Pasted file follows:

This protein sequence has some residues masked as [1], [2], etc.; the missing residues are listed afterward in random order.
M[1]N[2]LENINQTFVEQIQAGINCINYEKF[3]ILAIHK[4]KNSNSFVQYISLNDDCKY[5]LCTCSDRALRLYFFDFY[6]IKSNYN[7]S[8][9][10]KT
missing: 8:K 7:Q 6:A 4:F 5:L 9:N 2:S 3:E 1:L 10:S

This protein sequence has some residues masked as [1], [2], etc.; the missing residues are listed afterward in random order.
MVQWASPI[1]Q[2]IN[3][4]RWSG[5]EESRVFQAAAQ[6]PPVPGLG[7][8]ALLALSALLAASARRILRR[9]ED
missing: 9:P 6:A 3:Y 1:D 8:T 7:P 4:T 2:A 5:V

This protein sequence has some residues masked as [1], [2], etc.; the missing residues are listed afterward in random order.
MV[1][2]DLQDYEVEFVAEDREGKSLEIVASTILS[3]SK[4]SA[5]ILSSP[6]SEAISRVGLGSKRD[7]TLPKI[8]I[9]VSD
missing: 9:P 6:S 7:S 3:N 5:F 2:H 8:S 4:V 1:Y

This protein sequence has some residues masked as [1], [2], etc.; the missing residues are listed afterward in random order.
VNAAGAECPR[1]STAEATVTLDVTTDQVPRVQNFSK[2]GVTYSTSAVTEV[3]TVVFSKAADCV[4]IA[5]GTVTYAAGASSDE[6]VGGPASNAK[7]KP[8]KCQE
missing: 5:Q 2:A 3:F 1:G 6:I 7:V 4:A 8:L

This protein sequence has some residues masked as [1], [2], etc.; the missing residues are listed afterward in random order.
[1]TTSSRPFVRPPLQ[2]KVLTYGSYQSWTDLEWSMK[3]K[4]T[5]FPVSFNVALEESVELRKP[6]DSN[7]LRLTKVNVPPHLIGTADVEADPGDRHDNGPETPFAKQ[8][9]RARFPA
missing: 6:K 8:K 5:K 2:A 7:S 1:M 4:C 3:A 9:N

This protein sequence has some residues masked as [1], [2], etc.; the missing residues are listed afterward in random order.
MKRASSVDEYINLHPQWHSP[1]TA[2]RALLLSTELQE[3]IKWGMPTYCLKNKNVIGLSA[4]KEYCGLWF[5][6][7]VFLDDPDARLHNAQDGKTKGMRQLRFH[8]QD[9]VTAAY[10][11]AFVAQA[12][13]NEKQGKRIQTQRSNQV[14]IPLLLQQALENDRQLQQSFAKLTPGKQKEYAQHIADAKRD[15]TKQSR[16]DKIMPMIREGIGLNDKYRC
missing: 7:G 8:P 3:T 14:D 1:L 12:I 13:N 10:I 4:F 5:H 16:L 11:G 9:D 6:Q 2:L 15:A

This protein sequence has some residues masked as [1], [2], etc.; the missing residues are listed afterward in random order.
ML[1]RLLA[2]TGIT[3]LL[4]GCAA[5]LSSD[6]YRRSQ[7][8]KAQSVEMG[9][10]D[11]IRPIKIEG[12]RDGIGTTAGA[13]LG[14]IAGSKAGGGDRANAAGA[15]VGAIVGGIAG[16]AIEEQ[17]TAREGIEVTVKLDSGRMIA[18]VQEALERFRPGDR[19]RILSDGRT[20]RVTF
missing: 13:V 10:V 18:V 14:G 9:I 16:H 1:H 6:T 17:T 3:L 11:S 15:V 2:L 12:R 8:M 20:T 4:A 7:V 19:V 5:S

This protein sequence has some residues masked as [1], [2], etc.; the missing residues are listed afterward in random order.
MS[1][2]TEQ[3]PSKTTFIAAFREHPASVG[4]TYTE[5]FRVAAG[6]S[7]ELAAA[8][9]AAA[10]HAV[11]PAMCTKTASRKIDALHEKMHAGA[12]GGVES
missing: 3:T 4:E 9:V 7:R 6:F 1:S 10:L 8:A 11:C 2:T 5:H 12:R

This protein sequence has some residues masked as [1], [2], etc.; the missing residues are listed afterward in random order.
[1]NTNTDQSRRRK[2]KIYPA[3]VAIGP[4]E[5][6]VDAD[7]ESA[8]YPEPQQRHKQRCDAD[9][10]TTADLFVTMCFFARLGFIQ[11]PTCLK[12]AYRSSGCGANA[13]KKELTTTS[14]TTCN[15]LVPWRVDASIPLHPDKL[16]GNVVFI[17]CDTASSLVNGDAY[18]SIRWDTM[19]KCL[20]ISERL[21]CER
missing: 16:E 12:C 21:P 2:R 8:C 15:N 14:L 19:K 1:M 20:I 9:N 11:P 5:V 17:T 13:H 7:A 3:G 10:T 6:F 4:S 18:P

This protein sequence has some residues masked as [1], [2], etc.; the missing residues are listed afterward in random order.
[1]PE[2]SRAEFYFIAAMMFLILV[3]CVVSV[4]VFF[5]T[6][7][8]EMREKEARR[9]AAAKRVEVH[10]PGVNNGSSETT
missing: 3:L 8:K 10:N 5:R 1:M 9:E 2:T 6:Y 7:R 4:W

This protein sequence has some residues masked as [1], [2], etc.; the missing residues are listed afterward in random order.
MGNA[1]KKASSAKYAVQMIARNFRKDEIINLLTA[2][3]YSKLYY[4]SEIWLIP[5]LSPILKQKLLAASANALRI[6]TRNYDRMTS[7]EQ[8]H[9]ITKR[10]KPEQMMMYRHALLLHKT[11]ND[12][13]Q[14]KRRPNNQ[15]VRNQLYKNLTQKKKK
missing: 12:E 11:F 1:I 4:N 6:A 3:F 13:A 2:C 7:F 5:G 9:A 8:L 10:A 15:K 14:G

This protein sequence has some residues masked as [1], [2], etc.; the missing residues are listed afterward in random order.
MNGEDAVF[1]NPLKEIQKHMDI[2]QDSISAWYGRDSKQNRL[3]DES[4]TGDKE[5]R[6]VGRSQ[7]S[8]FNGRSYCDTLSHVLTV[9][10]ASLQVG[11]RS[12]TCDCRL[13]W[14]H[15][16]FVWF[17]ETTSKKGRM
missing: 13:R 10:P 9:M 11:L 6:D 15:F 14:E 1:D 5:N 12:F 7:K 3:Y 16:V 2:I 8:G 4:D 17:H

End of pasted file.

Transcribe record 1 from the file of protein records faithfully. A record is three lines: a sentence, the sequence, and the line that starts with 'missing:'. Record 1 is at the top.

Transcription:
This protein sequence has some residues masked as [1], [2], etc.; the missing residues are listed afterward in random order.
M[1]N[2]LENINQTFVEQIQAGINCINYEKF[3]ILAIHK[4]KNSNSFVQYISLNDDCKY[5]LCTCSDRALRLYFFDFY[6]IKSNYN[7]S[8][9][10]KT
missing: 8:K 7:Q 6:A 4:F 5:L 9:N 2:S 3:E 1:L 10:S